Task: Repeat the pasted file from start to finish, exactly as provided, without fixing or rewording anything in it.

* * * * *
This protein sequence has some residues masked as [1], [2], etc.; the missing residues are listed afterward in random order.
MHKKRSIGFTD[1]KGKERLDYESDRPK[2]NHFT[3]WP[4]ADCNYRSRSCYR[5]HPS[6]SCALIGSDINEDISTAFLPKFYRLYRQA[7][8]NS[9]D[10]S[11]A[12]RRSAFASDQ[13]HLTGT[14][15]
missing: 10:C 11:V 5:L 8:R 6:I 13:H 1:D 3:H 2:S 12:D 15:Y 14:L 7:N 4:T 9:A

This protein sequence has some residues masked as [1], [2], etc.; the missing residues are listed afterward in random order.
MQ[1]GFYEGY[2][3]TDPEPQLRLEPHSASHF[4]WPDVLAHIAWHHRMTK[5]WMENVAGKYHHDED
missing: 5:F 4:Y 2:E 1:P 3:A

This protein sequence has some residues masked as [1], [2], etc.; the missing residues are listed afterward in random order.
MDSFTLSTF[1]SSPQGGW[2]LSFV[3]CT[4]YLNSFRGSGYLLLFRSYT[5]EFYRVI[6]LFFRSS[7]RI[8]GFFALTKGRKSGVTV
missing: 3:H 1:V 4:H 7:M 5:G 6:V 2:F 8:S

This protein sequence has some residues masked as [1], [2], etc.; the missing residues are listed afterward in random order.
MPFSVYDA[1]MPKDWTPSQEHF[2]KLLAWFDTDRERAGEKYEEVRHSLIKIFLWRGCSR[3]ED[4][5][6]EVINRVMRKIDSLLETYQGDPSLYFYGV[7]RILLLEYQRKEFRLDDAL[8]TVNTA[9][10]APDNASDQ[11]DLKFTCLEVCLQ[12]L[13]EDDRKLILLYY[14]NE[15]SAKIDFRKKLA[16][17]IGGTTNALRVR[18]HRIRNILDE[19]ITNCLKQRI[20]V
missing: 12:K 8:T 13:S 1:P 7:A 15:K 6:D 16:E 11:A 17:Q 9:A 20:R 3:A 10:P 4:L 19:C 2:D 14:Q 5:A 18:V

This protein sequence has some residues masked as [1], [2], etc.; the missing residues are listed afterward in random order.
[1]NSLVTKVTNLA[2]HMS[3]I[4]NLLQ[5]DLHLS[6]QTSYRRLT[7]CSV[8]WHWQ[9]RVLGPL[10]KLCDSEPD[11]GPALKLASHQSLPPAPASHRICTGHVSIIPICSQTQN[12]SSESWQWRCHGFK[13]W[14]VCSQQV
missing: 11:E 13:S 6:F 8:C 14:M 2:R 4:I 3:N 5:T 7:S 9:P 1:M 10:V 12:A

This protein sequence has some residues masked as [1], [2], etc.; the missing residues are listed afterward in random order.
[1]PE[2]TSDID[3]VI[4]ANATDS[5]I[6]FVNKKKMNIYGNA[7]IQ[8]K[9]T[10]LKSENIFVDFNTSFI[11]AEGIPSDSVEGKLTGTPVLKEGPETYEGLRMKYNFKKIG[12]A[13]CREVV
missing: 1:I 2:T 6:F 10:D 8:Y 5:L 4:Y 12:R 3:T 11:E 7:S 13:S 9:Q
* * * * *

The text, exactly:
This protein sequence has some residues masked as [1], [2], etc.; the missing residues are listed afterward in random order.
MHKKRSIGFTD[1]KGKERLDYESDRPK[2]NHFT[3]WP[4]ADCNYRSRSCYR[5]HPS[6]SCALIGSDINEDISTAFLPKFYRLYRQA[7][8]NS[9]D[10]S[11]A[12]RRSAFASDQ[13]HLTGT[14][15]
missing: 10:C 11:V 5:L 8:R 6:I 13:H 1:D 3:H 2:S 12:D 15:Y 14:L 7:N 4:T 9:A

This protein sequence has some residues masked as [1], [2], etc.; the missing residues are listed afterward in random order.
MQ[1]GFYEGY[2][3]TDPEPQLRLEPHSASHF[4]WPDVLAHIAWHHRMTK[5]WMENVAGKYHHDED
missing: 5:F 4:Y 2:E 1:P 3:A

This protein sequence has some residues masked as [1], [2], etc.; the missing residues are listed afterward in random order.
MDSFTLSTF[1]SSPQGGW[2]LSFV[3]CT[4]YLNSFRGSGYLLLFRSYT[5]EFYRVI[6]LFFRSS[7]RI[8]GFFALTKGRKSGVTV
missing: 3:H 1:V 4:H 7:M 5:G 6:V 2:F 8:S

This protein sequence has some residues masked as [1], [2], etc.; the missing residues are listed afterward in random order.
MPFSVYDA[1]MPKDWTPSQEHF[2]KLLAWFDTDRERAGEKYEEVRHSLIKIFLWRGCSR[3]ED[4][5][6]EVINRVMRKIDSLLETYQGDPSLYFYGV[7]RILLLEYQRKEFRLDDAL[8]TVNTA[9][10]APDNASDQ[11]DLKFTCLEVCLQ[12]L[13]EDDRKLILLYY[14]NE[15]SAKIDFRKKLA[16][17]IGGTTNALRVR[18]HRIRNILDE[19]ITNCLKQRI[20]V
missing: 12:K 8:T 13:S 1:P 7:A 15:K 6:D 16:E 11:A 17:Q 9:A 20:R 3:A 10:P 4:L 19:C 2:D 14:Q 5:A 18:V

This protein sequence has some residues masked as [1], [2], etc.; the missing residues are listed afterward in random order.
[1]NSLVTKVTNLA[2]HMS[3]I[4]NLLQ[5]DLHLS[6]QTSYRRLT[7]CSV[8]WHWQ[9]RVLGPL[10]KLCDSEPD[11]GPALKLASHQSLPPAPASHRICTGHVSIIPICSQTQN[12]SSESWQWRCHGFK[13]W[14]VCSQQV
missing: 11:E 13:S 6:F 8:C 14:M 2:R 4:I 3:N 5:T 7:S 9:P 1:M 10:V 12:A

This protein sequence has some residues masked as [1], [2], etc.; the missing residues are listed afterward in random order.
[1]PE[2]TSDID[3]VI[4]ANATDS[5]I[6]FVNKKKMNIYGNA[7]IQ[8]K[9]T[10]LKSENIFVDFNTSFI[11]AEGIPSDSVEGKLTGTPVLKEGPETYEGLRMKYNFKKIG[12]A[13]CREVV
missing: 1:I 2:T 6:F 10:D 8:Y 5:L 4:Y 12:R 3:T 11:E 7:S 13:S 9:Q